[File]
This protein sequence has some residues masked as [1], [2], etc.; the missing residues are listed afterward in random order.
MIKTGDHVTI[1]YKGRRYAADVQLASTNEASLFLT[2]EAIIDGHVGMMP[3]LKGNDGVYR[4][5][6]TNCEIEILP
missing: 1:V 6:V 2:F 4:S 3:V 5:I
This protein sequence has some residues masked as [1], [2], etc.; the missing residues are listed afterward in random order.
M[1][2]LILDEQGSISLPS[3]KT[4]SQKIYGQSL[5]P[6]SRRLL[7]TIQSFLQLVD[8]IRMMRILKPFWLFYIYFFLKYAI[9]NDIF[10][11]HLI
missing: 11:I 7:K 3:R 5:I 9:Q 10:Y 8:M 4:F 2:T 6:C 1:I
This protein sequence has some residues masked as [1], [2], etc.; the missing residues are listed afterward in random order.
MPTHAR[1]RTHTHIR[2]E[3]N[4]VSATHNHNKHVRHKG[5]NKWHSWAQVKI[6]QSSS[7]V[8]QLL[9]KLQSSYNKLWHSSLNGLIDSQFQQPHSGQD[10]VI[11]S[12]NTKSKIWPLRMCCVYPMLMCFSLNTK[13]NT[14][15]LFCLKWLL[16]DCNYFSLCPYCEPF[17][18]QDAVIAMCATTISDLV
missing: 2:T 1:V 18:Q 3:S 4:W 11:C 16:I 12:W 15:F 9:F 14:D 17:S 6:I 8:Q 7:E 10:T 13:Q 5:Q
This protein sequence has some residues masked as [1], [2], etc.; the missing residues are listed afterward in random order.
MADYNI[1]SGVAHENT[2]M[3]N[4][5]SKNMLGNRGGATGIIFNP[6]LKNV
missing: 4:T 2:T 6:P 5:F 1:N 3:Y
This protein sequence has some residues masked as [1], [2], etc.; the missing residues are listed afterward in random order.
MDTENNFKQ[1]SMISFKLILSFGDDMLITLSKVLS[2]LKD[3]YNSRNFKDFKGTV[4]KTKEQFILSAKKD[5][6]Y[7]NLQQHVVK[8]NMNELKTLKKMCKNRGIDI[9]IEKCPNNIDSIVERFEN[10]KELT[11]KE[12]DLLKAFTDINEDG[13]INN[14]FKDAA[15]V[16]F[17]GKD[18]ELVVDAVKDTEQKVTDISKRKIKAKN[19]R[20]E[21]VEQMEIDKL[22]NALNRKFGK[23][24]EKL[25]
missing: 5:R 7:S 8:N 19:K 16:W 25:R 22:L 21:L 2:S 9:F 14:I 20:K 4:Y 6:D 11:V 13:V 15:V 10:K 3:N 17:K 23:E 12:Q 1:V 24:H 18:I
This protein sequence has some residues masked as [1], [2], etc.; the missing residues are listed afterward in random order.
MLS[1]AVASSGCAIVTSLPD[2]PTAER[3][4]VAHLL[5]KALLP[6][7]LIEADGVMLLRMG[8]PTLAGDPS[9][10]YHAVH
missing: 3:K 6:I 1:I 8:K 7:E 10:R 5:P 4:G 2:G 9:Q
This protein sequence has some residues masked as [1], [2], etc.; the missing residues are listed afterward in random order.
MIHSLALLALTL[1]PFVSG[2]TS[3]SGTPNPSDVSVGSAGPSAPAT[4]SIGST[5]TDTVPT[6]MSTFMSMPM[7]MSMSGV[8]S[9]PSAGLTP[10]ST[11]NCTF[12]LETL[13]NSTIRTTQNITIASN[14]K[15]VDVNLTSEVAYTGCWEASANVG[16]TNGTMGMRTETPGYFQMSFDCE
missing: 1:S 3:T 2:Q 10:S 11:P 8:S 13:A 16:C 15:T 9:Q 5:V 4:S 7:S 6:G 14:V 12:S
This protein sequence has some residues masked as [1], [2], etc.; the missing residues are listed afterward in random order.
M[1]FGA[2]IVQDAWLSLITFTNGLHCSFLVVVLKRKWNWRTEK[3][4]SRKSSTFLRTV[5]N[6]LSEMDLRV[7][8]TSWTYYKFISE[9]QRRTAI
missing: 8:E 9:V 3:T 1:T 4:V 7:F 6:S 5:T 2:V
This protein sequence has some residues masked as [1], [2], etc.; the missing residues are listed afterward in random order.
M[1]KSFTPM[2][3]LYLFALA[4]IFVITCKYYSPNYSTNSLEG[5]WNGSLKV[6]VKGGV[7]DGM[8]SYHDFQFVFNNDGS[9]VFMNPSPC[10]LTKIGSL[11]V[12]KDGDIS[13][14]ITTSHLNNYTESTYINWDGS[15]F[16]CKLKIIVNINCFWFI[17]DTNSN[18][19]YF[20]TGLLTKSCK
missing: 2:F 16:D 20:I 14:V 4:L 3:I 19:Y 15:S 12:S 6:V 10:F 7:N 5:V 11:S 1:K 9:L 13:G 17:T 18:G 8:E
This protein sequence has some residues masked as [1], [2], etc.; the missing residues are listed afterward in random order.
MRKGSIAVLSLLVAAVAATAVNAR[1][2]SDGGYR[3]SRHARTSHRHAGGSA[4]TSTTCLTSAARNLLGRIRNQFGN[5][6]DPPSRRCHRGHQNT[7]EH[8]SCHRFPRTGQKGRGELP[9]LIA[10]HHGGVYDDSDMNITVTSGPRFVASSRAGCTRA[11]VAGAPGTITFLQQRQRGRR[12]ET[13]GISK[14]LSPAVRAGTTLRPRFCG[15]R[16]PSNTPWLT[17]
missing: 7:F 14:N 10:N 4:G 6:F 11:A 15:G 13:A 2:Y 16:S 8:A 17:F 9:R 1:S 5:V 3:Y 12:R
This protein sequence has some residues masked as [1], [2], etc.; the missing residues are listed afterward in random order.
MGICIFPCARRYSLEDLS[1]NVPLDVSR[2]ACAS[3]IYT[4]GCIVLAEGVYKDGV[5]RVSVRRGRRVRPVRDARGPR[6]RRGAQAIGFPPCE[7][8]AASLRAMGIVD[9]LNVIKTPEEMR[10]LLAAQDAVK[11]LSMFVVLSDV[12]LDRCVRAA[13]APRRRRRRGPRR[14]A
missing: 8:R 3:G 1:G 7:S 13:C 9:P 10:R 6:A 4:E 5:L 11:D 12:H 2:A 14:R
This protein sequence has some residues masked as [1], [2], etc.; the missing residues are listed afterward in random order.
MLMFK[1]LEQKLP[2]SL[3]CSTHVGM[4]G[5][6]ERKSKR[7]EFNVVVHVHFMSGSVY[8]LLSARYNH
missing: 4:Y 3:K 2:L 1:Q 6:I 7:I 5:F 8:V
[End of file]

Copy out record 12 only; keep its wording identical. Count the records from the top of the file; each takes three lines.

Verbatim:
This protein sequence has some residues masked as [1], [2], etc.; the missing residues are listed afterward in random order.
MLMFK[1]LEQKLP[2]SL[3]CSTHVGM[4]G[5][6]ERKSKR[7]EFNVVVHVHFMSGSVY[8]LLSARYNH
missing: 4:Y 3:K 2:L 1:Q 6:I 7:I 5:F 8:V